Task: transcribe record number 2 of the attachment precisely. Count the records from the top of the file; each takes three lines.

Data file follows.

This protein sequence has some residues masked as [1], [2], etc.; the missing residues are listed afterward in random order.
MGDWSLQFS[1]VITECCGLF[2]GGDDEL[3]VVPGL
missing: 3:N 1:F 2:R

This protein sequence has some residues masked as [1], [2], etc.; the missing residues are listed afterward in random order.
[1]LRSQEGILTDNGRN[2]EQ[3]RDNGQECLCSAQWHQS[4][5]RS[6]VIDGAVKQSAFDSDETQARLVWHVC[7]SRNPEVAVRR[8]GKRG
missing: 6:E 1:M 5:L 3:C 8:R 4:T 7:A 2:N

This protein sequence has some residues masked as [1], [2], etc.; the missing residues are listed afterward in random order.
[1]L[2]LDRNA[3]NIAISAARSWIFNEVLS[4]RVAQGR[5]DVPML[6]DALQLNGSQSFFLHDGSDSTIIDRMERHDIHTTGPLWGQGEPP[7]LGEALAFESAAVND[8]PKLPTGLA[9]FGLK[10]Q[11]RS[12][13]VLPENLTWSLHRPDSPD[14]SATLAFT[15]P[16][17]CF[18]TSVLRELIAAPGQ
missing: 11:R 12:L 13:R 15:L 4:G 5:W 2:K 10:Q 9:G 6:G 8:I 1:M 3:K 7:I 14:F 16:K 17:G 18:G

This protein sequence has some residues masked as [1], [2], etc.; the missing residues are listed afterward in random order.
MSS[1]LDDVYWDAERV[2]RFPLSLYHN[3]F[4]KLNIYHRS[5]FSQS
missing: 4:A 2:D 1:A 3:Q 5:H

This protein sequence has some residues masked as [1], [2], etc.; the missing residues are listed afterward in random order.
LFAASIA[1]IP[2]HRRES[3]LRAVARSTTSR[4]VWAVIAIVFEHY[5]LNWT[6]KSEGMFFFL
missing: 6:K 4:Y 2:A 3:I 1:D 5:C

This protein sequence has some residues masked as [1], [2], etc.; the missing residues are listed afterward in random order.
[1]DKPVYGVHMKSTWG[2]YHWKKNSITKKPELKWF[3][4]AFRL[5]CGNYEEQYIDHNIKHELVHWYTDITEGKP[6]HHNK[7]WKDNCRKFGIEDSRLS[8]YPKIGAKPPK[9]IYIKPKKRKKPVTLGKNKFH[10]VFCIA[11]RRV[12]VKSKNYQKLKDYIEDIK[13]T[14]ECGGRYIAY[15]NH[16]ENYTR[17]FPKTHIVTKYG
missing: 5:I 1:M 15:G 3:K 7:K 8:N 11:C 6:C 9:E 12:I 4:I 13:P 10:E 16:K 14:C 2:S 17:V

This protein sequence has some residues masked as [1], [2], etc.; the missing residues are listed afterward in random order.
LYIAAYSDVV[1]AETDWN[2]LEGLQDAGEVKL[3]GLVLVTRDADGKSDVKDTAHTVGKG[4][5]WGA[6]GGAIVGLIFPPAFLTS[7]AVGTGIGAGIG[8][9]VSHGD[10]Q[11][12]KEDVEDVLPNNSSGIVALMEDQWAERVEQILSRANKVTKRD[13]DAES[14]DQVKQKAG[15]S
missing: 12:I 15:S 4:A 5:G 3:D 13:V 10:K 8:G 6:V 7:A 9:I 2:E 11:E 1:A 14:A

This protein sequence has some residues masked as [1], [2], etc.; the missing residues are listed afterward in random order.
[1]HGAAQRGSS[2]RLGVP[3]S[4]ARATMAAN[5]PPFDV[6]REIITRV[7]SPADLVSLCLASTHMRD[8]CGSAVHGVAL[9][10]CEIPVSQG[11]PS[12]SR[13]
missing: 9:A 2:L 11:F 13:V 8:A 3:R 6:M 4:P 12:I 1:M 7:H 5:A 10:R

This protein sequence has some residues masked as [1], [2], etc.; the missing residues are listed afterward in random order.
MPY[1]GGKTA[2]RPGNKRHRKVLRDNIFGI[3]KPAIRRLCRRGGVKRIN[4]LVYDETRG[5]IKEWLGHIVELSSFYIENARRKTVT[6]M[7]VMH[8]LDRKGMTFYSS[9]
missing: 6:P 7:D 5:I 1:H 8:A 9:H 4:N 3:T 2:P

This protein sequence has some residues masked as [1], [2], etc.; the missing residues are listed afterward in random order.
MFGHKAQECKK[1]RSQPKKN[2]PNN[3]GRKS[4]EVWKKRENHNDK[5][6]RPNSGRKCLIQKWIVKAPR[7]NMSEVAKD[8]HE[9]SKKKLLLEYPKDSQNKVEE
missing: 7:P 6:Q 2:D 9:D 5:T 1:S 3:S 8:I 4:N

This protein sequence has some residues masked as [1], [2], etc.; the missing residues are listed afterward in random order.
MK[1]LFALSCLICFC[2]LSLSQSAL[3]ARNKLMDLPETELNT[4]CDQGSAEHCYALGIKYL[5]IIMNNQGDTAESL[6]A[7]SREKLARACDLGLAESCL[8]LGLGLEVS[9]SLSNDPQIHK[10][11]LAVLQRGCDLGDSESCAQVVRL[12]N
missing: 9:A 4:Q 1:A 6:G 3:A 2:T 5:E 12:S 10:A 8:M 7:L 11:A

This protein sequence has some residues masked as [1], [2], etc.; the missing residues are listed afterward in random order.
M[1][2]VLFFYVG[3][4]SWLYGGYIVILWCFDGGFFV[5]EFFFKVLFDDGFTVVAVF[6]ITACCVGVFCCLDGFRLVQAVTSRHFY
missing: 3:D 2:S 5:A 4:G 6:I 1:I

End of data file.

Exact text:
This protein sequence has some residues masked as [1], [2], etc.; the missing residues are listed afterward in random order.
[1]LRSQEGILTDNGRN[2]EQ[3]RDNGQECLCSAQWHQS[4][5]RS[6]VIDGAVKQSAFDSDETQARLVWHVC[7]SRNPEVAVRR[8]GKRG
missing: 6:E 1:M 5:L 3:C 8:R 4:T 7:A 2:N